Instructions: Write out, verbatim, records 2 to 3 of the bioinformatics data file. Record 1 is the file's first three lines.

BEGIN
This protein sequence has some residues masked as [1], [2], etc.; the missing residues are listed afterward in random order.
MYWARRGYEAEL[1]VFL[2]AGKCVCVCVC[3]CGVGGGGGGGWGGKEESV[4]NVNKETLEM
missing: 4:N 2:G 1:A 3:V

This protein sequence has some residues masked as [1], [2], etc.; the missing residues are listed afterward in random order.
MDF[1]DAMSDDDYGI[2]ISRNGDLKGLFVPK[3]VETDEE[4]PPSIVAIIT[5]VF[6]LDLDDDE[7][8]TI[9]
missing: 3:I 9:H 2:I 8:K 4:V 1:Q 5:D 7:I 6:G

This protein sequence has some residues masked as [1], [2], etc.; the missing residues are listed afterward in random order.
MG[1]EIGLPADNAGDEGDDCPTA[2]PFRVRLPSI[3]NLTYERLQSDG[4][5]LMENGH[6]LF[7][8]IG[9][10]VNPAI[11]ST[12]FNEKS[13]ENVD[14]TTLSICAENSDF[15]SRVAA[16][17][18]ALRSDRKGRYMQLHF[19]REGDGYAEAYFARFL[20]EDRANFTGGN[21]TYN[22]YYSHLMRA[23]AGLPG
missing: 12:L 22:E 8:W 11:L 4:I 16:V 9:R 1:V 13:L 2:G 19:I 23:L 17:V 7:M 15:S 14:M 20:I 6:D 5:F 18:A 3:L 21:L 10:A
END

This protein sequence has some residues masked as [1], [2], etc.; the missing residues are listed afterward in random order.
MDF[1]DAMSDDDYGI[2]ISRNGDLKGLFVPK[3]VETDEE[4]PPSIVAIIT[5]VF[6]LDLDDDE[7][8]TI[9]
missing: 3:I 9:H 2:I 8:K 4:V 1:Q 5:D 7:I 6:G

This protein sequence has some residues masked as [1], [2], etc.; the missing residues are listed afterward in random order.
MG[1]EIGLPADNAGDEGDDCPTA[2]PFRVRLPSI[3]NLTYERLQSDG[4][5]LMENGH[6]LF[7][8]IG[9][10]VNPAI[11]ST[12]FNEKS[13]ENVD[14]TTLSICAENSDF[15]SRVAA[16][17][18]ALRSDRKGRYMQLHF[19]REGDGYAEAYFARFL[20]EDRANFTGGN[21]TYN[22]YYSHLMRA[23]AGLPG
missing: 12:L 22:E 8:W 11:L 4:I 16:V 9:R 1:V 13:L 2:G 19:I 23:L 17:V 7:M 15:S 14:M 20:I 6:D 5:F 18:A 3:L 21:L 10:A